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When an arrest is on an inapplicable roadway

Feb 21, 2008 When an arrest is on an inapplicable roadway

Photo from website of U.S. District Court (W.D. Mi.).

In driving-related prosecutions, an initial critical question is whether the driving was on a roadway that even applies to the criminal statute involved. The analysis starts with the text of the applicable criminal statute (e.g., driving while suspended statutes on this issue may be more beneficial — or not — to defendants than drunk driving statutes) and proceeds to court interpretations of the statute. Even for an offense as relatively minor as suspended driving, this issue is important beyond any risk of a suspended driving conviction, to include the risk of more criminal charges following if, for instance, the police then conduct an inventory search of the car (suspended drivers are not permitted to drive their cars away from the police) and find a stash of drugs.

For instance, under Virginia law, no suspended driving crime is committed to drive on federal government facility roadway having signs barring entry. U.S. v. Smith, 395 F.3d 516 (4th Cir. 2005) (interpreting Virginia’s suspended driving law). However, the opposite outcome occurs where "signs simply alert drivers that they must register at the gate and produce identification. If they are not on the restricted list, then they will be allowed to continue to travel." United States v. Spencer, 422 F. Supp. 2d 589, 592 (E.D. Va. 2005) (distinguishing the foregoing U.S. v. Smith decision).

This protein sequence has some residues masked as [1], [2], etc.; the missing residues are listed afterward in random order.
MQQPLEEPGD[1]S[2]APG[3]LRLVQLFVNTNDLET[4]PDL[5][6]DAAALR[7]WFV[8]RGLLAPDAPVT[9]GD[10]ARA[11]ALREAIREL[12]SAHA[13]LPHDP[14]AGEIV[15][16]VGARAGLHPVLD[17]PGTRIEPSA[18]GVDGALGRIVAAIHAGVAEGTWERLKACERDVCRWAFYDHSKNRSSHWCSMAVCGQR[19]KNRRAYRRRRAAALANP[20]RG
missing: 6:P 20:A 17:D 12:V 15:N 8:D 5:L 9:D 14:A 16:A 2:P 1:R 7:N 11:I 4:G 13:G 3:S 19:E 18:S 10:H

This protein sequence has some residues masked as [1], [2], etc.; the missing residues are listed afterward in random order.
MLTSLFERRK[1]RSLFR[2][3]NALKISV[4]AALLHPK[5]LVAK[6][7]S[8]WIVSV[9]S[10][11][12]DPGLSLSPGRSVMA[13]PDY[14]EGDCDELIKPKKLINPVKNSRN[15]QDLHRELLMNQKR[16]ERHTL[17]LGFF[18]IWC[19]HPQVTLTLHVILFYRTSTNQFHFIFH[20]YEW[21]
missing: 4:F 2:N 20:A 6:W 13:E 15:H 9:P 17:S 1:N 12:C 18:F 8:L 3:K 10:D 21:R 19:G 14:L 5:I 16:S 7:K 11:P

In Maryland, suspended driving only takes place on roadways "used by the public." On February 20, 2008, Maryland’s highest court reversed intermediate court precedents by deciding that driving while suspended "does not require the unrestricted right of the public to the use of the highway or private property in order to render the highway or private property subject to the requirements" of the suspended driving statute. U.S. v. Ambrose, ___ Md. ___ (Feb. 20, 2008) (decided on a question certified from a federal court). The Court determined the need for a factual inquiry "regarding the nature and extent of the use of the thoroughfare, roadway or property by the public. Whether the public’s access to or use of the thoroughfare or roadway is restricted in any way by the owner is of no consideration to this inquiry." Id.

Consequently, were the foregoing U.S. v. Smith case decided using Maryland law, signs barring entry would not have been enough, by themselves, to prevent a suspended driving conviction. Jon Katz.

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